Laser Welder is an eco-friendly power welding tool with handheld laser welding gun, CNC controller, or single-arm robot to join pieces of metals or thermoplastics. Laser beam provides a concentrated heat source, which is used for spot welding, butt joint, lap joint, lap edge, lap, T butt, seam welding, narrow welds, deep welds, and kissing weld with high welding rates. The process is frequently used in high volume applications with automation, which is based on keyhole or penetration mode welding.
Laser Welders are engine driven welders used for a variety of applications from welding very small parts together commonly used by manufacturing businesses in the engineering, medical and electronics industries, through to welding thicker materials in the automotive and aerospace industries. Laser welding is a versatile, low cost way of achieving high quality spot welds for different materials and thicknesses.
A Laser Welder is also known as laser welding machine, laser beam welding machine, laser beam welder, laser welder machine, laser beam welding equipment, laser beam welding gun, laser beam welding tool, seam welding machine, laser bonding machine, laser brazing machine, laser joining machine, laser soldering machine.
Simply put, laser welding is a process in which lasers are used to melt the material on the surface of a workpiece, allowing it to be joined to another workpiece made of the same material. Laser welding is typically done for either metals or thermoplastics. Different types of lasers have also been used for welding, with older applications using solid-state (like Nd: YAG) or gas lasers (like CO2 lasers) are widely used nowadays.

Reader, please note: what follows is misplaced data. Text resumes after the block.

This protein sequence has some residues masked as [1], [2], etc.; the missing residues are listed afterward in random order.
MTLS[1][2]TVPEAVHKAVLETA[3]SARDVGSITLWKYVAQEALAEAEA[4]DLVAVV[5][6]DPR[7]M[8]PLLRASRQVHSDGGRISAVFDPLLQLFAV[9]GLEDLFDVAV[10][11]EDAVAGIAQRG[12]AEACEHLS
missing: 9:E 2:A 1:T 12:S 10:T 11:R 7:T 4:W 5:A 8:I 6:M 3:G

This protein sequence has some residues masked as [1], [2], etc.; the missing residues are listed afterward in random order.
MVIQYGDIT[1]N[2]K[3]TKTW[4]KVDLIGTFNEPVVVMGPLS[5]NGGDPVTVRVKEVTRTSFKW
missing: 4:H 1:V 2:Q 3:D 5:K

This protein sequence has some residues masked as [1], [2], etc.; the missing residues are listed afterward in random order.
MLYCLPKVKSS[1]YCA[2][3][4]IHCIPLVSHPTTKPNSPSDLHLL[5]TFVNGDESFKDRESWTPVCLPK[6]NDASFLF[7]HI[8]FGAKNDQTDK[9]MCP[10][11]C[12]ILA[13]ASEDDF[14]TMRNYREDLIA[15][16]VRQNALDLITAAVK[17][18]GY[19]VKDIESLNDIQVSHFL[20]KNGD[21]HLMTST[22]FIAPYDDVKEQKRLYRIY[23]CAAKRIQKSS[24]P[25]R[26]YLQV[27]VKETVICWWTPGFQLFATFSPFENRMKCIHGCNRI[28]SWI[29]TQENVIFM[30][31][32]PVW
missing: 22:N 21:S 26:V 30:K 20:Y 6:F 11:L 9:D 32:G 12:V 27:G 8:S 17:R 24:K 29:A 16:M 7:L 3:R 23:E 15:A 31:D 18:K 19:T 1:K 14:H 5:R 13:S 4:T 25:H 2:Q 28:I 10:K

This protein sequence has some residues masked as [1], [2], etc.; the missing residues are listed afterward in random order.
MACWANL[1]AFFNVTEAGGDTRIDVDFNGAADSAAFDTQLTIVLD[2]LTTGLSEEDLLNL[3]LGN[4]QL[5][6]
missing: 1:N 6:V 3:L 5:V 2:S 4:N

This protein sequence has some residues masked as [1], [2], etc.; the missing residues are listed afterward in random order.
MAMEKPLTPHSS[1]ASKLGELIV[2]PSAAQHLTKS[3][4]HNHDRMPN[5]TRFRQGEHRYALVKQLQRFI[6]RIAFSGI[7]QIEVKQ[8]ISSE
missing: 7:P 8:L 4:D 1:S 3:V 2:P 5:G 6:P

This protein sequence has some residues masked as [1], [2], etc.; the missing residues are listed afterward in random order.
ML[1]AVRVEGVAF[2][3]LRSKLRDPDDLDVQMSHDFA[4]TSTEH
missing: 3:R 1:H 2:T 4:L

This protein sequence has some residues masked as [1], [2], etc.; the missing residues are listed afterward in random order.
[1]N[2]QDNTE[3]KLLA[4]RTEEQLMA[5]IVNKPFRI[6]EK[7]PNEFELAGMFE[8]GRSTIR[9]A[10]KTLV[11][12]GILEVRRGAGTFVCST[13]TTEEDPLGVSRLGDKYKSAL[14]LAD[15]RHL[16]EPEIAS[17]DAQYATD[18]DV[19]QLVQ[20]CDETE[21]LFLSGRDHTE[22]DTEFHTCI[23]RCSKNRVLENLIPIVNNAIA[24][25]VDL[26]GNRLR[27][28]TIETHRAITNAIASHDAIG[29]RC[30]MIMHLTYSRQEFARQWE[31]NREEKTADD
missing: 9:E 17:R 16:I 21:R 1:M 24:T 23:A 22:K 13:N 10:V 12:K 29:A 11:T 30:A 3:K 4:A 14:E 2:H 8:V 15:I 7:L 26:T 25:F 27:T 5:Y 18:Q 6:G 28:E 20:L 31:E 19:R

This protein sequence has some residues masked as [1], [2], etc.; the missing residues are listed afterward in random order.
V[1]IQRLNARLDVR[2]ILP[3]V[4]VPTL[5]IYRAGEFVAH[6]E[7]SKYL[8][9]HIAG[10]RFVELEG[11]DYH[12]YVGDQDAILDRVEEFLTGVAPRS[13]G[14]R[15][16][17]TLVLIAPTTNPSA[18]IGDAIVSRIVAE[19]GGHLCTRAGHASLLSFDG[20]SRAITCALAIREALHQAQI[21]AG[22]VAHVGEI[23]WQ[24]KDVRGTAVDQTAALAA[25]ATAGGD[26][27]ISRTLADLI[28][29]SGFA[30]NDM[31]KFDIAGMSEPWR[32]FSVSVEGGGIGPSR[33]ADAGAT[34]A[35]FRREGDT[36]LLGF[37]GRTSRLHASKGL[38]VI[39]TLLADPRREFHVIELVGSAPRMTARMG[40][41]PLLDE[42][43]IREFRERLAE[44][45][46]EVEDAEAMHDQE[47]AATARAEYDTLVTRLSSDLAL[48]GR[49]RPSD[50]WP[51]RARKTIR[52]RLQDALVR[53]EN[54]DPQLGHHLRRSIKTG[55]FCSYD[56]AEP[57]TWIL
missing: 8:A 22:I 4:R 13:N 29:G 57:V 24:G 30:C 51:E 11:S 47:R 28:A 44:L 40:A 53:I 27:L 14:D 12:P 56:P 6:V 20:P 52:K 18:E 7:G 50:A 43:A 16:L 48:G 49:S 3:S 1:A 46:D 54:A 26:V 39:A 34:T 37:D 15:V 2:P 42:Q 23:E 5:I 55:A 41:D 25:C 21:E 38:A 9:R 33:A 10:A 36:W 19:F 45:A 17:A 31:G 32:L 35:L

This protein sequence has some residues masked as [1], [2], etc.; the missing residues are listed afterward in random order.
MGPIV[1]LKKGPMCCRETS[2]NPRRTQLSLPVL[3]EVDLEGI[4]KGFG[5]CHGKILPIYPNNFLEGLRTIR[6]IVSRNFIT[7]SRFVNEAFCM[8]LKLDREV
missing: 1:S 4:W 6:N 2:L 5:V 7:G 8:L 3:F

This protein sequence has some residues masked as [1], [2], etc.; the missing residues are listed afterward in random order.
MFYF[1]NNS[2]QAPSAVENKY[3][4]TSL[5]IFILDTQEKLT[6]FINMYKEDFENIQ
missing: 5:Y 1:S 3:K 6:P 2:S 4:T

A laser is merely a highly concentrated beam of light that delivers a vast amount of power. The high power density of lasers allows them to melt the material of the workpiece in a controlled manner. By subjecting the material to a high-powered laser beam, the molecules in its surface gain enough energy to get excited and gain more fluid-like properties.
When excited molecules of the same material come into contact and concurrently move to lower excitation states, they revert to being solids and develop a bond at the molecular level.
Laser welding (as with other laser-based technologies) remained almost exclusively used in laboratories and research institutes until sometime in the late 1990s. During this time, the concept of additive manufacturing – particularly 3D printing – was starting to gain popularity.
Although the technology for 3D printing using plastic resins or filaments had already been developed, there were not many viable ways for an equivalent process to be applied to metals. Along came laser welding, allowing for the rapid and highly automated joining of powdered metal as raw material. The popularity of 3D printing also gave a boost to laser welding, giving this previously experiment technology a niche in the modern manufacturing world.